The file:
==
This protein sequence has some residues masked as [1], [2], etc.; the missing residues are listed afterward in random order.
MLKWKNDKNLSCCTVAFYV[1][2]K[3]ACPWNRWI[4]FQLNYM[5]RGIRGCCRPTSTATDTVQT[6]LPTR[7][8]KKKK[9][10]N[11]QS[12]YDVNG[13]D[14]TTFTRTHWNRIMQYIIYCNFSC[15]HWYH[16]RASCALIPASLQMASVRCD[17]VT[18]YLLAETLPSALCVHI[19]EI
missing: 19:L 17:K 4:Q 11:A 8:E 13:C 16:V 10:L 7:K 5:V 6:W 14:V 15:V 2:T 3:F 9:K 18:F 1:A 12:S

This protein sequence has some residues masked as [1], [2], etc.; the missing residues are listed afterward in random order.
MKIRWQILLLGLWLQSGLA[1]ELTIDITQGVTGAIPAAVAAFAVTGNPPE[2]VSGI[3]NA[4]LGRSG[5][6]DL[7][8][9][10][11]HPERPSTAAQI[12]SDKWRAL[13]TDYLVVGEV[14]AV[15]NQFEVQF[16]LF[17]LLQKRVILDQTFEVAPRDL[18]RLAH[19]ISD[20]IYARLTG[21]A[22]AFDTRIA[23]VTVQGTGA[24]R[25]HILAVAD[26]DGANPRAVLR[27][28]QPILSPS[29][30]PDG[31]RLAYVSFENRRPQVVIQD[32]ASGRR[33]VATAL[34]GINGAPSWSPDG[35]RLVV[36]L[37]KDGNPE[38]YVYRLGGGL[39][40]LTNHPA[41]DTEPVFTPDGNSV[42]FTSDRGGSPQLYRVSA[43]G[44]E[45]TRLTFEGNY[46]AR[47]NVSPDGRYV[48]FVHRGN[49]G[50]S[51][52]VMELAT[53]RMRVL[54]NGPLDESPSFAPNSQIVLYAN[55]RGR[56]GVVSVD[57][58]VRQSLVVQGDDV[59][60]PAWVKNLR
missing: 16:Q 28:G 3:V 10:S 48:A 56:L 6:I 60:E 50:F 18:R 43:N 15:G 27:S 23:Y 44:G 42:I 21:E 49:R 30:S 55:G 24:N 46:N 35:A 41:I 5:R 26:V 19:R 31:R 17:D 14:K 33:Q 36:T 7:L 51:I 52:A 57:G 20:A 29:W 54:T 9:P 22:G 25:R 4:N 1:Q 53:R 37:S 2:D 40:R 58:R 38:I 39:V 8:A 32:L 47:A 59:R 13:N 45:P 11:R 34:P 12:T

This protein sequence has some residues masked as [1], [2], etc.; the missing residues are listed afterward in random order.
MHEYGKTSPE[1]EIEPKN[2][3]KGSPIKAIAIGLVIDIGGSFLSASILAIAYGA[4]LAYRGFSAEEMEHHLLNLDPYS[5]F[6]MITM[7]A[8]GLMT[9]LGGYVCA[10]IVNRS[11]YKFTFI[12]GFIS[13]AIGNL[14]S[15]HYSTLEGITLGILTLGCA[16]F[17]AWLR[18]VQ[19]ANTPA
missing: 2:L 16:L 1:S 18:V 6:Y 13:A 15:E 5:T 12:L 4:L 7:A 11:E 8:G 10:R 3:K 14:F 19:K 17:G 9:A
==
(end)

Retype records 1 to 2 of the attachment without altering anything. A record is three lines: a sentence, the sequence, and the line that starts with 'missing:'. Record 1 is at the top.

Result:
This protein sequence has some residues masked as [1], [2], etc.; the missing residues are listed afterward in random order.
MLKWKNDKNLSCCTVAFYV[1][2]K[3]ACPWNRWI[4]FQLNYM[5]RGIRGCCRPTSTATDTVQT[6]LPTR[7][8]KKKK[9][10]N[11]QS[12]YDVNG[13]D[14]TTFTRTHWNRIMQYIIYCNFSC[15]HWYH[16]RASCALIPASLQMASVRCD[17]VT[18]YLLAETLPSALCVHI[19]EI
missing: 19:L 17:K 4:Q 11:A 8:E 13:C 16:V 10:L 7:K 5:V 6:W 14:V 15:V 2:T 3:F 9:K 18:F 1:A 12:S

This protein sequence has some residues masked as [1], [2], etc.; the missing residues are listed afterward in random order.
MKIRWQILLLGLWLQSGLA[1]ELTIDITQGVTGAIPAAVAAFAVTGNPPE[2]VSGI[3]NA[4]LGRSG[5][6]DL[7][8][9][10][11]HPERPSTAAQI[12]SDKWRAL[13]TDYLVVGEV[14]AV[15]NQFEVQF[16]LF[17]LLQKRVILDQTFEVAPRDL[18]RLAH[19]ISD[20]IYARLTG[21]A[22]AFDTRIA[23]VTVQGTGA[24]R[25]HILAVAD[26]DGANPRAVLR[27][28]QPILSPS[29][30]PDG[31]RLAYVSFENRRPQVVIQD[32]ASGRR[33]VATAL[34]GINGAPSWSPDG[35]RLVV[36]L[37]KDGNPE[38]YVYRLGGGL[39][40]LTNHPA[41]DTEPVFTPDGNSV[42]FTSDRGGSPQLYRVSA[43]G[44]E[45]TRLTFEGNY[46]AR[47]NVSPDGRYV[48]FVHRGN[49]G[50]S[51][52]VMELAT[53]RMRVL[54]NGPLDESPSFAPNSQIVLYAN[55]RGR[56]GVVSVD[57][58]VRQSLVVQGDDV[59][60]PAWVKNLR
missing: 16:Q 28:G 3:V 10:S 48:A 56:L 6:I 60:E 50:F 18:R 43:N 15:G 27:S 23:Y 44:G 42:I 21:E 49:R 30:S 55:G 24:N 46:N 35:A 41:I 5:R 26:V 19:R 31:R 17:D 14:K 33:Q 36:T 7:L 51:I 52:A 57:G 20:A 29:W 54:T 9:P 22:G 25:R 4:N 1:Q 53:R 37:S 2:D 40:R 58:R 38:I 39:V 8:A 32:L 47:A 59:R 13:N 45:P 11:R 34:P 12:T